One habit that is common among the wealthy is reading as a leisure activity. The good thing is, despite what some people might say, Millennials actually do read a lot. In fact, you contribute to the growing demographic for the physical book market.
If you don’t have any personal finance books in your collection, it’s time to start one. Reading personal finance books is considered a great return on investment. For the price of one ‘cheap’ article of clothing (which loses value as soon as you bought it), you can gain access to the lifetime wisdom of an expert, anytime, anywhere (and portable to boot).
Quick, imagine a millionaire. How does he/she look like, in your head? For most people, no thanks to reality TV shows featuring the rich and the fabulous, you’d get images of blinged-up persons wearing designer clothes and accessories. There might even be a big mansion with fancy car collection in the background.
The Millionaire Next Door will shatter that image, once and for all. Thomas J. Stanley does a beautiful job in explaining why looking rich is not equal to being rich. The delivery of this message is second to none.
Best for: ‘Mind-blown, all you ever knew about the millionaire lifestyle is wrong’ reading experience.
This is the most Gilmore Girls-esque personal finance book I’ve ever read. Full of pop culture and trendy ‘in-crowd’ references, Farnoosh Torabi – a media personality and a journalist – promised readers that they can still splurge for what they want, as long as they significantly skimp on other expenses.
Best for: Image-conscious Millennials dipping their toes in personal finance for the first time.
This must-read book is a gem, simply because it emphasized the difference between assets (things that generate cash flow) and a liabilities (things that don’t). It’s relatable, easy to read and most importantly, inspiring. Robert Kiyosaki used two very clear polar examples – ‘Rich Dad’ and ‘Poor Dad’ – and broke down the differences between them.
Best for: Re-thinking how you’ve been using your money as what it technically is – a tool.
If you like ‘loud and brash’ yet humorous writing style, this starter personal finance book is for you. Ramit Sethi’s delivery is one-of-a-kind, with a ‘tough love, dumbo’ elder brother vibe. It’s a fun read, as far as personal finance books go.
Best for: Millennials managing finances for the first time
Napkin sketches! About investing! This usually-intimidating topic was broken down to essentially this simple message: Forget about investment forecasts and recommendations by experts; at the end of the day, they can’t predict the outcome, too! Carl Richards talks about bad decisions people tend to make when it comes to investing, especially when they follow crowd mentality. The message is useful for most, if not all types of investment vehicles.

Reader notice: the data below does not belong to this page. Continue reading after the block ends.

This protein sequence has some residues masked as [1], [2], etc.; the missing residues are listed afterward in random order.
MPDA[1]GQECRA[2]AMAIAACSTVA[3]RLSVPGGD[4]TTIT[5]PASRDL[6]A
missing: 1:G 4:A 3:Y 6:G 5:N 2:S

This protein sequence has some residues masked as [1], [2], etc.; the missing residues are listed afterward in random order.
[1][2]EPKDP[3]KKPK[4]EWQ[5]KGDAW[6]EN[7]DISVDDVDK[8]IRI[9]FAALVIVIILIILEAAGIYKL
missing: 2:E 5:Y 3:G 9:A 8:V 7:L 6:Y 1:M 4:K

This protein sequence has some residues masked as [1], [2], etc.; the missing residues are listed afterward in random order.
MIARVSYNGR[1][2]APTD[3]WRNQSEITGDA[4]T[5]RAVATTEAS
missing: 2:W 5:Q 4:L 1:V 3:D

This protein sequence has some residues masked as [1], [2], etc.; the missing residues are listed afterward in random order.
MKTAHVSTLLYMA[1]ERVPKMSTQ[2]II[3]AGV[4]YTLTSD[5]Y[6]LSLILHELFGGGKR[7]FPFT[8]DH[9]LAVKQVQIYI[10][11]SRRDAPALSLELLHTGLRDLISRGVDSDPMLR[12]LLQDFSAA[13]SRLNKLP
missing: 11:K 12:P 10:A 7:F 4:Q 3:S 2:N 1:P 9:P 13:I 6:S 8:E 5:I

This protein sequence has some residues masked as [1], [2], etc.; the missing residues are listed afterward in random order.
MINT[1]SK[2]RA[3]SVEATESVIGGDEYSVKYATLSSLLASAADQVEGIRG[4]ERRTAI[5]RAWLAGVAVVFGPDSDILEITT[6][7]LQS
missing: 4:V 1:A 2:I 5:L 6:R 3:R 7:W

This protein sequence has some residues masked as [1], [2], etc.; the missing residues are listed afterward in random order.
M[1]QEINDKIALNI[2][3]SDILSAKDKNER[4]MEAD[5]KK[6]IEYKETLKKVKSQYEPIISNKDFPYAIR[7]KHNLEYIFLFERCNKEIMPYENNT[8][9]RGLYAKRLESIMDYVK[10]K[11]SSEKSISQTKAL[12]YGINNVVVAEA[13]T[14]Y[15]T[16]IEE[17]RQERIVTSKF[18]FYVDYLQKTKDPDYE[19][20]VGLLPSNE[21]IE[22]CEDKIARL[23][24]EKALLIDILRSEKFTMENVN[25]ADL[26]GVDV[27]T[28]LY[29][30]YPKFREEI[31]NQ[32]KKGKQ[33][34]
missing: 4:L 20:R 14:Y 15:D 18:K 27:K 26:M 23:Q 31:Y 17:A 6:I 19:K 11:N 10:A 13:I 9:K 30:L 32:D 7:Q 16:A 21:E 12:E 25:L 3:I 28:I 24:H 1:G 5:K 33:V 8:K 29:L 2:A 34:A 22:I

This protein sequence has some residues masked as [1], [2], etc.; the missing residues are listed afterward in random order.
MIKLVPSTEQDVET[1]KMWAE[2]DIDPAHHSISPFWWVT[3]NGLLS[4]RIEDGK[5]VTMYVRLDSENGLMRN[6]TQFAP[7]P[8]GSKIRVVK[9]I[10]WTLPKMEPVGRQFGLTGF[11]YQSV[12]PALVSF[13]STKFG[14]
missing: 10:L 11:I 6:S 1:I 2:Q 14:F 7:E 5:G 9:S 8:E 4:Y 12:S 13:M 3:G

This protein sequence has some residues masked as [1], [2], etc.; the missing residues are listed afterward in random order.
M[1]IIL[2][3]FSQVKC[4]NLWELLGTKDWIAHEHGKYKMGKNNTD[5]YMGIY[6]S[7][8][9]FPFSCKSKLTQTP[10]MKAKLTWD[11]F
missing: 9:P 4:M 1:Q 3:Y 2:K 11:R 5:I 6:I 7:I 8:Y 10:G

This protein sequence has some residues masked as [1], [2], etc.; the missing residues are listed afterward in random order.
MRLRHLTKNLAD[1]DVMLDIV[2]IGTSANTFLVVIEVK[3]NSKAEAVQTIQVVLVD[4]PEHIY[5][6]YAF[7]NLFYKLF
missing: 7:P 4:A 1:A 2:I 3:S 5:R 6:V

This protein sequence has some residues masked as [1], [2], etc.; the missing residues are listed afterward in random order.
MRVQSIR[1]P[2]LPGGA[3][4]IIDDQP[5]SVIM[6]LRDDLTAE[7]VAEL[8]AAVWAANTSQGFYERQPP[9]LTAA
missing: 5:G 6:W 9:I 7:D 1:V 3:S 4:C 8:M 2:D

Best for: Investors at all levels, from beginner to expert
A book about extreme, sometimes borderline shrewd methods to save money while building wealth. Alan Corey achieved his millionaire goal via property buying and selling, so this is a good memoir for those who have the same inclination. Instead of ‘this is how to do x, y and z’ like most personal finance books, this book is about ‘this is how I did this’.Not all advice is useful for everyone, but you’re bound to be impressed by his ingenuity in some examples.
Best for: Millennials who enjoy thriftiness as well as Millennials who enjoy reading about property-buying experience
There is no better way to understand how expensive being poor actually is than this book, in my opinion. Barbara Ehrenreich lived undercover as a minimum-wage employee, and wrote about poverty as she experienced, supplemented by accounts of other minimum-wage colleagues. Many of the books in this list assumes the availability of disposable income, but not this one. It’s about the pressure in addressing raw, actual needs like rent and food.
Best for: Millennials wanting to understand the effect of poverty
Even though it’s written as a woman’s guide, this book can benefit all genders. There is no shortage of practical money advice, so why do so many people still have money problems? Because humans are first and foremost emotionally driven creatures, that’s why, according to author Kate Levinson, PhD. By understanding why you choose to spend money the way you do, you’ll uncover emotional baggage that you can address in order to make progress.
Best for: Millennials who can’t seem to find money-saving tips that work.
Divided into 100+ mini-chapters, each only two pages long on average, Richard Templar’s book was a joy to read due to its conciseness. In fact, it felt like reading a compilation of blog posts rather than a book. It’s also an ethical book, in the sense that some mini-chapters are dedicated to the importance of staying humble and giving to charity. It’s the type of book that you can just flip to any page and still learn something.
Best for: Millennials preferring straight-to-the point, concise and good advice
If you are new to personal finance books, get any of the recommended books in this list. We curated this list with the Millennials in mind, so you’ll find most of them highly relatable to you. Being good with finances is a desirable trait in this economic climate, wouldn’t you agree?